Rev. Richard Carroll

Rev. Richard Carroll was famous as a lecturer and a minister. He was recognized in the State of South Carolina, as one of the foremost Negro Leaders of his time. Born a slave in Barnwell County, South Carolina. His mother born a slave and his father a white slave owner. He greatly benefited from the fact that his mother was a trusted house-servant on the W. D. Rice Plantation. W. D. Rice, opened the door of opportunity for Richard Carroll. He was educated at Benedict College in Columbia, where he developed his gift for eloquence.

Rev. Richard CarrollHe had been honored many times during his life by outstanding men who recognized his ability. He was also honored by several President’s of the United States. Richard Caroll was appointed by President McKinley as Chaplain, in the Spanish American War, of the Tenth Regiment, June 24 1898. President Roosevelt invited him and Booker T. Washington to attend a conference on Child Welfare at the White House in 1907. He was offered the post of United States Minister to Liberia by President Wilson but declined; he never accepted nor wanted political offices. After the war he continued to be involved in the political and social aspects of South Carolina. He was the founder and editor of his own newspaper, the Christian Soldier and The Southern Plowman, a monthly magazine which was devoted to the cause of better farming for the negro. Due to the lack of money, he edited weekly, bi-weekly or monthly rather than Dailey papers. He was founder of the South Carolina Industrial home for small children, near Wade Hampton’s plantation. He was organizer and former president of the South Carolina Race Conference to promote good will between the races. His eloquence made it possible for him "to tell white people the truth about certain significant things in the relation of the two races without giving offense. Richard Carroll was a man, who by his useful life and good works, was held in the highest esteem by both white and black. It was said that he was a good Christian "with a song in his heart."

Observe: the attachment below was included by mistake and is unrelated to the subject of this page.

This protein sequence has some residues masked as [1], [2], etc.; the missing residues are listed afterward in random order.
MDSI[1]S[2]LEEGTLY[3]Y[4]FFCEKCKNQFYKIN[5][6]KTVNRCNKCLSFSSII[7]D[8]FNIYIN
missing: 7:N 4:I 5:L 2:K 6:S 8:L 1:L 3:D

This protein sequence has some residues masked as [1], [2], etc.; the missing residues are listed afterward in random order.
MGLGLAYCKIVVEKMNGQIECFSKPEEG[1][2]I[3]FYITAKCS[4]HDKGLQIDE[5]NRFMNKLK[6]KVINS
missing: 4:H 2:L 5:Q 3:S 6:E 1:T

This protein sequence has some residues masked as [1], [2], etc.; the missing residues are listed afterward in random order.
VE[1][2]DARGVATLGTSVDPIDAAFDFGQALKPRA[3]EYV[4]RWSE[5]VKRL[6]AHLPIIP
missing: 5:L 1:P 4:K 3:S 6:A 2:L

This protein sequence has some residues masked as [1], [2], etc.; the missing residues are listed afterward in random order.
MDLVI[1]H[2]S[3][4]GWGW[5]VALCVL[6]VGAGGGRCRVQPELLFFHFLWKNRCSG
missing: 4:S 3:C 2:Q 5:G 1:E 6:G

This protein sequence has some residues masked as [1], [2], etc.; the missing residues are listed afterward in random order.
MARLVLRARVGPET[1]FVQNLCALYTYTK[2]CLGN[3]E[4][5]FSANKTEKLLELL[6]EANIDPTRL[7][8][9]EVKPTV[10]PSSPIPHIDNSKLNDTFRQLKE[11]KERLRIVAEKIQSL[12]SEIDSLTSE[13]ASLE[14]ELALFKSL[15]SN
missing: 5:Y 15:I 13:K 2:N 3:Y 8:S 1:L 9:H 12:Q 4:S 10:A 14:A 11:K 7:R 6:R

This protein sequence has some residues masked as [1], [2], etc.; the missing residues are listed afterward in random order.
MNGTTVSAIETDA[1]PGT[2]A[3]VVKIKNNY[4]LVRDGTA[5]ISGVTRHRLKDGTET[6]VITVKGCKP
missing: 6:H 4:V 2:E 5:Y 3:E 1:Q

He was founder and first president of the Negro State Fair Association. Richard Carroll was born November 26 1859, and died October 30 1929. It was a striking coincidence, that on the day of his death, it was Founders Day at the Negro Fair, at which time the gates swung wide on the days activities, Carroll breathed his last and passed to the great beyond. It must have done him good, however, in his last days to know that his work for the Fair had been recognized. The Negro Fair was just one of the many monuments left to his memory.

His funeral was well attended, by several white people in the audience. Ex Governor Heyward, who was asked to say something concerning Carroll said "We have lost a great man in South Carolina."

Governor Richardson paid the following tribute to him, "In the death of Richard Carroll, the negro race has lost one of the most useful and best known men, and the state has lost a splendid citizen."







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